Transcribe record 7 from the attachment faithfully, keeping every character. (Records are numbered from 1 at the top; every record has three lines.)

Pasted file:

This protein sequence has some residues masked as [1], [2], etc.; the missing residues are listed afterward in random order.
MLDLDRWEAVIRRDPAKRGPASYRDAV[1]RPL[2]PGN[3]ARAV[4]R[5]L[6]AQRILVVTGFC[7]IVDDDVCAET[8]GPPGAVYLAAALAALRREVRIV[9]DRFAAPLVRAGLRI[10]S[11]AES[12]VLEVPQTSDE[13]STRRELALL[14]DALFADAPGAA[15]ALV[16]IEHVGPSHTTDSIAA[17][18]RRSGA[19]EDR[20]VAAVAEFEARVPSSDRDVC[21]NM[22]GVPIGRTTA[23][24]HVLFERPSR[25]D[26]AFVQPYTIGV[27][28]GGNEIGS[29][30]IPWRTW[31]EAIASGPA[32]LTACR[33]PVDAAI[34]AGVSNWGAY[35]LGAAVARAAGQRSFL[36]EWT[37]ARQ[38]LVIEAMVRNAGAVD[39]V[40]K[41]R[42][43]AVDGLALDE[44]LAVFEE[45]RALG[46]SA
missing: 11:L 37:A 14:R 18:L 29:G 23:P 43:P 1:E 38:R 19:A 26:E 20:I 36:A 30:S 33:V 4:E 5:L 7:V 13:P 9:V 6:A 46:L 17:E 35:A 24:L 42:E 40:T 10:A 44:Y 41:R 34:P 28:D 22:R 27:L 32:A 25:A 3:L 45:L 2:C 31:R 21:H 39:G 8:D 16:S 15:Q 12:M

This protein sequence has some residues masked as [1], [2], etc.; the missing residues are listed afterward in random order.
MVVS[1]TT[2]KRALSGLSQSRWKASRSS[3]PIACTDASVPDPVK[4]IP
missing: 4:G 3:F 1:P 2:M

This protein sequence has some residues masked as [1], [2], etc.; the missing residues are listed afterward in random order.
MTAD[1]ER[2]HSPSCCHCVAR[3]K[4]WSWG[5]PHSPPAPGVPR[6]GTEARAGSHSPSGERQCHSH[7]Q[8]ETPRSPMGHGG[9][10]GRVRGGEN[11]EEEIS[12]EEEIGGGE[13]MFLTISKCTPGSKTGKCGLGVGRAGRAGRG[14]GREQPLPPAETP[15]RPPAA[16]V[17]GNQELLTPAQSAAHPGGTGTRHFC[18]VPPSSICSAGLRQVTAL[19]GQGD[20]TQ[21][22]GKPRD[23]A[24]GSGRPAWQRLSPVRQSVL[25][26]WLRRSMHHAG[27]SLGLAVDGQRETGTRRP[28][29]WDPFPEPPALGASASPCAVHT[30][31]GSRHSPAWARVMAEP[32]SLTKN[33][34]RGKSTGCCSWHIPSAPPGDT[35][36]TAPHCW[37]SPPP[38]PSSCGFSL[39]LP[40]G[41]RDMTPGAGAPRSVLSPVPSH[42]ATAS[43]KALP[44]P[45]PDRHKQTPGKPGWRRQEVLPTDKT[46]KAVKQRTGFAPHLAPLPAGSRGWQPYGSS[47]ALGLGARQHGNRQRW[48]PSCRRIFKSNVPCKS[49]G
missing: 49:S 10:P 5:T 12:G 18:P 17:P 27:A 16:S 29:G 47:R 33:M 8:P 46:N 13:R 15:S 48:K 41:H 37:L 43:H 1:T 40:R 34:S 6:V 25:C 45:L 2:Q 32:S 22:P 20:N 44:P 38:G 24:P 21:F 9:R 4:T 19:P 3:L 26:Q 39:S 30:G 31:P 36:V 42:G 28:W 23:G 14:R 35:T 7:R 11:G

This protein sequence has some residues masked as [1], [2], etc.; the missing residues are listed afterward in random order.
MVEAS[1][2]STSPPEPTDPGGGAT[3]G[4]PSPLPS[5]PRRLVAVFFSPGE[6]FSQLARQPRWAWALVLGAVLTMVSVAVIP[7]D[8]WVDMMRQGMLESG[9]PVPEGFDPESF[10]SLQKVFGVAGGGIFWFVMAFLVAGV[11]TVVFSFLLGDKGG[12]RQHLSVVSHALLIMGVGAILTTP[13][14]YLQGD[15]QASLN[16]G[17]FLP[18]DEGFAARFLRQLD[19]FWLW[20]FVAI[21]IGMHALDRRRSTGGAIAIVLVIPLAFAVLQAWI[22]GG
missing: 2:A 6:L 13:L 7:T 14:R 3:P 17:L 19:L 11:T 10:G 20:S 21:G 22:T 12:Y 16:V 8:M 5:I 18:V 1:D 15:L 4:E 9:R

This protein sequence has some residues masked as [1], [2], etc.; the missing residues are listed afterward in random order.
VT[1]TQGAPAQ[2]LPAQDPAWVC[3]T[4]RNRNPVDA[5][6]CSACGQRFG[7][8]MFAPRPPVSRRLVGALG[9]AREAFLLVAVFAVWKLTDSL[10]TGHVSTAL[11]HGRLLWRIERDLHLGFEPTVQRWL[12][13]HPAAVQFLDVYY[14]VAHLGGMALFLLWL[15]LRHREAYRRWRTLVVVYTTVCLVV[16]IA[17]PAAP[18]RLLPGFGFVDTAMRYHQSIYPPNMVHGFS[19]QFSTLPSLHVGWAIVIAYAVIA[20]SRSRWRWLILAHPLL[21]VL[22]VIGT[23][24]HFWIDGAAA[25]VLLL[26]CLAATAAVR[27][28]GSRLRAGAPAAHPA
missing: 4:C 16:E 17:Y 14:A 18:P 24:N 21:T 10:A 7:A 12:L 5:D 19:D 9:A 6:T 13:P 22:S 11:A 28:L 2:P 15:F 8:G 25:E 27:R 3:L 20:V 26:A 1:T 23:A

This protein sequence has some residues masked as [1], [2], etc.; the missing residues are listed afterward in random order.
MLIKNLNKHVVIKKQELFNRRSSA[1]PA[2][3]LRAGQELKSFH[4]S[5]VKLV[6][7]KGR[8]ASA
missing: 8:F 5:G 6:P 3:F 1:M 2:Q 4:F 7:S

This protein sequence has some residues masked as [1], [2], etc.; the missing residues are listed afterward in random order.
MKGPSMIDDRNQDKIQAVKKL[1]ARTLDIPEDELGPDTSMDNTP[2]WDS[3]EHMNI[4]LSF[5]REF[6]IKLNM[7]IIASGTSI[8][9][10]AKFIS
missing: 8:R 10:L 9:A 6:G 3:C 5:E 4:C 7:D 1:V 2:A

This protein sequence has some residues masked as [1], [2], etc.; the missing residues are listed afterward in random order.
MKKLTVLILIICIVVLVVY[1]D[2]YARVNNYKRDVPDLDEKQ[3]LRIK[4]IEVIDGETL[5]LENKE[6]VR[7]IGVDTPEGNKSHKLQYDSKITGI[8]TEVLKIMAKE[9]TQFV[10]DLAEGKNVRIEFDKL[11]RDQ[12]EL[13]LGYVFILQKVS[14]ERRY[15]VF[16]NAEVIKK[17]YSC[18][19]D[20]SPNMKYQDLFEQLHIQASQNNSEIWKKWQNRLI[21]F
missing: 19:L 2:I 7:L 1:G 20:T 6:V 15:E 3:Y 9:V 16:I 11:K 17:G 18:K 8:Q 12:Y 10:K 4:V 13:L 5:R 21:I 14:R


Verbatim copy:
This protein sequence has some residues masked as [1], [2], etc.; the missing residues are listed afterward in random order.
MKGPSMIDDRNQDKIQAVKKL[1]ARTLDIPEDELGPDTSMDNTP[2]WDS[3]EHMNI[4]LSF[5]REF[6]IKLNM[7]IIASGTSI[8][9][10]AKFIS
missing: 8:R 10:L 9:A 6:G 3:C 5:E 4:C 7:D 1:V 2:A